Top Tips for Regenerative Living Part 7: Using Appropriate Technologies at Home



Kyle and the kids heading downtown for a swim in the River

When I was living at the Possibility Alliance in Missouri (check out this article in the Technoskeptic about the PA) I heard a tale told of some local Amish who decided against putting lightning rods on their barns.  They weren’t pro barn fires but they were pro-community and realized that losing the occasional barn to a fire is an opportunity to strengthen the fabric of their community.  Similarly, when I asked an Amish man I was working with why they didn’t own cars  I expected his answer to include reasons promoting simple living but Instead he said cars made it too easy for their community to fracture. They decided that horses and buggies were more appropriate for their goals as a group. Both of these stories point to a level of consideration and wisdom usually absent from the average American discussion around community. 

The term “Appropriate Technology” was coined by EF Schumacher in his seminal work, Small is Beautiful: A Study of Economics as if People Mattered back in 1973 to describe technologies that promote the values of health, beauty, and permanence.  And Gandhi is seen as one of the original purveyors of this idea with his work on small-scale, village-centered economies in early 20th century India.  For Gandhi, it was a means of providing dignified work for while maintaining cultural values amidst the crushing weight of British imperialism.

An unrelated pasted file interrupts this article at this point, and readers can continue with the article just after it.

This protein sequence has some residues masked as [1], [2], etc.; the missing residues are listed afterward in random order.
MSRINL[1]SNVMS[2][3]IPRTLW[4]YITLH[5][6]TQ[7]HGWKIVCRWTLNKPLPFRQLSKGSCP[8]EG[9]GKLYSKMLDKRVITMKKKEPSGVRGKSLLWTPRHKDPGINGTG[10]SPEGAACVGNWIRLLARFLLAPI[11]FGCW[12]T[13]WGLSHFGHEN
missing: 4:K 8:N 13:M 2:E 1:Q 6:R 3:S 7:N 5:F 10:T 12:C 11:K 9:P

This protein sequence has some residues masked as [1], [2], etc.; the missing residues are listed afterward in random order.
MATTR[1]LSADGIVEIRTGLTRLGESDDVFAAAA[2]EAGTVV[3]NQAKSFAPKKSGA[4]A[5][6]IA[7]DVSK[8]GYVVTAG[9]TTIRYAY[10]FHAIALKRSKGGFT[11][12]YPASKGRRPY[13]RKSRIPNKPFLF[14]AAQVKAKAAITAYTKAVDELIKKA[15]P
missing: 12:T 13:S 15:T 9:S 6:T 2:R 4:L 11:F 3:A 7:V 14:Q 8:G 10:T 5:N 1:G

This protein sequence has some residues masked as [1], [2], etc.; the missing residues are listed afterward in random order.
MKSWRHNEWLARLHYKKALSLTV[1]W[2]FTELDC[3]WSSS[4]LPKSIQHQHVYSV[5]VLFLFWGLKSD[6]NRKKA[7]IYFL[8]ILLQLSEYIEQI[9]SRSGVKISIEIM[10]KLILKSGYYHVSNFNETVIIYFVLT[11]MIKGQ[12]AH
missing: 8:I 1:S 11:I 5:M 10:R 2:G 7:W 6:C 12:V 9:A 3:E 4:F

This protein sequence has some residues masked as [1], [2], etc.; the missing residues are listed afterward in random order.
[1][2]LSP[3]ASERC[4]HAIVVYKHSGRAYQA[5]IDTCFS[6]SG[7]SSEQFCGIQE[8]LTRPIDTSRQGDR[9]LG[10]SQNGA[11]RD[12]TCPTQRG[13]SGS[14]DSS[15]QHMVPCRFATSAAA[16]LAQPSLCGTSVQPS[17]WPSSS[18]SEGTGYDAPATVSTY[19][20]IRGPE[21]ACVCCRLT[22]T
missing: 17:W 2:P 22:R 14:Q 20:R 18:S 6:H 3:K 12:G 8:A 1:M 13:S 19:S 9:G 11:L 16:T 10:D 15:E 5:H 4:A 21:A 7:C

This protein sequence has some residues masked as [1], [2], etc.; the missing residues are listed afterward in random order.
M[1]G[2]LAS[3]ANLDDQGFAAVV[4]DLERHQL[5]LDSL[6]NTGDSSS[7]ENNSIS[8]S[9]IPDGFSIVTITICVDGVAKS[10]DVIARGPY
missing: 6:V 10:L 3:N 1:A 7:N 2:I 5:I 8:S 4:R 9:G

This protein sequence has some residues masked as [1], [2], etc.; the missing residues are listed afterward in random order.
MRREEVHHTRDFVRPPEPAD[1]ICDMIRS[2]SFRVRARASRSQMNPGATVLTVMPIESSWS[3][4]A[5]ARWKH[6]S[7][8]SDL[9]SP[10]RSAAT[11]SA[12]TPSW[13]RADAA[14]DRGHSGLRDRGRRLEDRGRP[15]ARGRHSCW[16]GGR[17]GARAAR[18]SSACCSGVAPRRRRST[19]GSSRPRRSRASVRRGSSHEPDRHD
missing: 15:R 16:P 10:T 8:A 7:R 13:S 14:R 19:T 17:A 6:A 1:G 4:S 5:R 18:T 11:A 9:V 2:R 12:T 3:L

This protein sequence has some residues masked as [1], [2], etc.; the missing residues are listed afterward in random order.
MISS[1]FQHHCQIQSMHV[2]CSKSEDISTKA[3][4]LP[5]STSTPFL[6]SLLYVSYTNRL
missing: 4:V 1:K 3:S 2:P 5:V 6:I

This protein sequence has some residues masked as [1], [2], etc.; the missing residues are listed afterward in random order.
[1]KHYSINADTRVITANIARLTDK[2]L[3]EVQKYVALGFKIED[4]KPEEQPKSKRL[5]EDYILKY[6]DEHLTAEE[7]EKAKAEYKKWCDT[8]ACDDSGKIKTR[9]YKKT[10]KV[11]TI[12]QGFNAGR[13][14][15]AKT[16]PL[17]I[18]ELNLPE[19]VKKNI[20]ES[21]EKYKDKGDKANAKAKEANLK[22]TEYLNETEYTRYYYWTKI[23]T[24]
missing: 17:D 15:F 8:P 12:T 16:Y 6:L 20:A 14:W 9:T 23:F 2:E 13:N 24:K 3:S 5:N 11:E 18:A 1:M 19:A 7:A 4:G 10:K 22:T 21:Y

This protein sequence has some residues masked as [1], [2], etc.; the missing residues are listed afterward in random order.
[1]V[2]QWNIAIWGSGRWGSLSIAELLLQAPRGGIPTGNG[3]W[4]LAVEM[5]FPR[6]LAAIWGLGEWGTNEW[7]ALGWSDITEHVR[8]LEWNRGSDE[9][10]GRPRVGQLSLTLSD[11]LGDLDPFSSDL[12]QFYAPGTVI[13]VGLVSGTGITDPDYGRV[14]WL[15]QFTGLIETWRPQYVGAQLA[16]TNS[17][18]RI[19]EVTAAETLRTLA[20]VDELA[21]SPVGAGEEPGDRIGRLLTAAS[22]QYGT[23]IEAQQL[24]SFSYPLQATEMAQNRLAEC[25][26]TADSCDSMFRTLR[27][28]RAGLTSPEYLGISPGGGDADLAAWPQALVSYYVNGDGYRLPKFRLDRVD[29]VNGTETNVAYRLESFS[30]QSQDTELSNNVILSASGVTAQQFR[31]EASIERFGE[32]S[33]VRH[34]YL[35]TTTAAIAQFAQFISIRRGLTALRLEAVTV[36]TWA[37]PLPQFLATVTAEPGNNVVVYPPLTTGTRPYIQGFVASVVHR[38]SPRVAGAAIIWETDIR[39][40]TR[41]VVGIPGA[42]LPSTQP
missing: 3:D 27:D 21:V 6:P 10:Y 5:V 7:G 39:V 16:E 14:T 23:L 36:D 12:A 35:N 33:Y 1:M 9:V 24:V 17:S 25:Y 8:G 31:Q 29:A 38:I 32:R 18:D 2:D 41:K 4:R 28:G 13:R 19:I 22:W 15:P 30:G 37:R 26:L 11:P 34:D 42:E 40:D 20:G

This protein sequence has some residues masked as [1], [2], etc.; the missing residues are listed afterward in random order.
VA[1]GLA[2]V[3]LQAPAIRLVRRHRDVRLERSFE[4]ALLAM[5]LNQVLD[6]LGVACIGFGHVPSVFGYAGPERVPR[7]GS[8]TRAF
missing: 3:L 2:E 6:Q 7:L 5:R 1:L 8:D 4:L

On our urban homestead in Reno, NV where we’re interested in good living and concerned about our impact on the planet, I ask myself, “What are the appropriate technologies we can use to meet our needs in a conscientious manner?”  Here’s a list of several we employ:

Passive solar design for light and heat
Bicycles and trailers
Sun Oven
Mass in our buildings for heat retention
Greywater systems
Solar wall heaters
Solar food dehydrators
Masonry heater (heats, cooks, entertains, dries clothing, dries fruit, heats water)
Root cellar
Natural building (and using natural materials for art and beautification)
People, in numbers

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